Reflections on Reimagining Church II – Why Clergy Bugger Up The Church

Perhaps one of the most pivotal arguments from Frank Viola is that the introduction of the clergy has resulted in a caste system and has been central to the dysfunction of the church. Chapter 8 entitled ‘Re-imagining Leadership’ is worthy of a post on its own because of its incendiary nature.

Viola argues that we have changed the ‘functional’ imagination of leadership present in the NT into a ‘positional’ idea and that often both ‘clergy’ and laity prefer it this way.

It may be easiest if I just quote from the chapter and offer a few comments as I go along:

The chapter opens with a summary quote from heavyweight Howard Snyder:

“The New Testament doctrine of ministry rests therefore not on the clergy-laity distinction but on the twin and complementary pillars of the priesthood of all believers and the gifts of the spirit. Today, four centuries after the Reformation, the full implications of this Protestant affirmation have yet to be worked out. The clergy-laity dichotomy is a direct carry over from pre-Reformation Roman Catholicism and a throwback to the Old Testament priesthood. It is one of the principal obstacles to the church effectively being God’s agent of the kingdom today because it creates a false idea that only ‘holy men’, namely ordained ministers, are really qualified and responsible for leadership and significant ministry. IN the New Testament there are functional distinctions between various kinds of ministries but no hierarchical division between clergy and laity.”p.153

In describing the distinction between positional v functional leadership Viola says:

“Native to hierarchical/postional oriented churches is a political machine that works behind the scenes. The machine promotes certain people to positions of ecclesiastical power and authority. Native to functionally oriented churches is the mutual responsibility and collegial interplay of its members” p.156

Viola comments on the essence of hierarchical leadership and contrasts it with the leadership Jesus speaks of in Matt 20 (“It should not be so among you”):

“What is the hierarchical form of leadership structure? Its the leadership style that’s built on a chain of command social structure. Its rooted in the idea that power and authority folow from the top down. Hierarchical leadership is rooted in a worldly concept of power.” p.156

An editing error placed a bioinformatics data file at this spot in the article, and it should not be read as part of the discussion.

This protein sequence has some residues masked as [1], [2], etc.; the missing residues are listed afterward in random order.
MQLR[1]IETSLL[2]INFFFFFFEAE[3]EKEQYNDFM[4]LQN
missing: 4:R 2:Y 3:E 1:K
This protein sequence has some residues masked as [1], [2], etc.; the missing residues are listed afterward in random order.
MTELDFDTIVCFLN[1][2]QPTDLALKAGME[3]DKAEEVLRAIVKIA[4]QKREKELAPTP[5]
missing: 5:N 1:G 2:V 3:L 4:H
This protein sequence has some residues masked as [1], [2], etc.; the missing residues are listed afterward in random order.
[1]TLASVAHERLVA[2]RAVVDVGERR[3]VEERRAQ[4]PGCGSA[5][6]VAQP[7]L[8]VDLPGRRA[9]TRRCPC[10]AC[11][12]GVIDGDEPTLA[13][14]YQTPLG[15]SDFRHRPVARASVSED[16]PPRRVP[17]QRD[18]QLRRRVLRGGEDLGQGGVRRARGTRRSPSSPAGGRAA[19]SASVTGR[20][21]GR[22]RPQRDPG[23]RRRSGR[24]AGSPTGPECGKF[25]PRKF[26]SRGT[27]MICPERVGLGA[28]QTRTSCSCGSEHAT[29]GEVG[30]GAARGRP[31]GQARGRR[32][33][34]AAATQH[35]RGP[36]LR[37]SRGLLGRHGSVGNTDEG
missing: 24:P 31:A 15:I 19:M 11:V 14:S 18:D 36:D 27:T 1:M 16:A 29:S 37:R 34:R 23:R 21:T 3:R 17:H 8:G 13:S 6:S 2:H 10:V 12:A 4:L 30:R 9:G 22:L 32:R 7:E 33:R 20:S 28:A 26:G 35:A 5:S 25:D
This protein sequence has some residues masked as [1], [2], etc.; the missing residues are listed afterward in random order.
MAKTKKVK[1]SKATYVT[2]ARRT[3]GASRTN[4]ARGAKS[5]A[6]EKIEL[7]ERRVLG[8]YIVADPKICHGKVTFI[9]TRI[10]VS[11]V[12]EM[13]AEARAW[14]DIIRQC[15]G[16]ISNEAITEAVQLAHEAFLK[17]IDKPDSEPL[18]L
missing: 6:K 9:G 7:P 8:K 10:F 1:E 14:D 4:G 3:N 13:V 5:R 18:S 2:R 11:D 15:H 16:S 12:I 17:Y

He goes on to cite Matt 23:8-12 “Do not be called Rabbi… etc” and argues that both gentile hierarchical forms and Jewish positional leadership models are not to be co-opted to the church because they “place severe limitations on the headship of Christ”.

As he turns his attention to the current church system he is not afraid to launch a few grenades:

I”n this connection (thinking of leadership as function) the modern clergy system is a religious artifact that has no biblical basis. This system has allowed the body of Christ to lapse into an audience due to its heavy reliance on a single leader. It has turned church into a place where Christians watch professionals perform. It has transformed the holy asembly into a centre for professional pulpiteerism supported by lay-spectators.” P. 160

Ok so that ought to get more than a yawn because there is a lot of truth in it…

He goes on in similar vein:

“Perhaps the most damning feature of the clergy system is that it keeps the people it claims to serve in spiritual infancy. Because the clergy system usurps the Christian’s right to minister in a spiritual way during corporate gatherings, it ends up debilitating God’s people. It keeps them weak and insecure.” p.160

The rest of this page is both provocative and insightful as to why the invention of clergy has been the church’s undoing. Viola affirms that those who serve as clergy usually do with the best of motives and to see people mature in faith, but few if any are able to trace the immaturity of their congregations back to their own profession.

He says: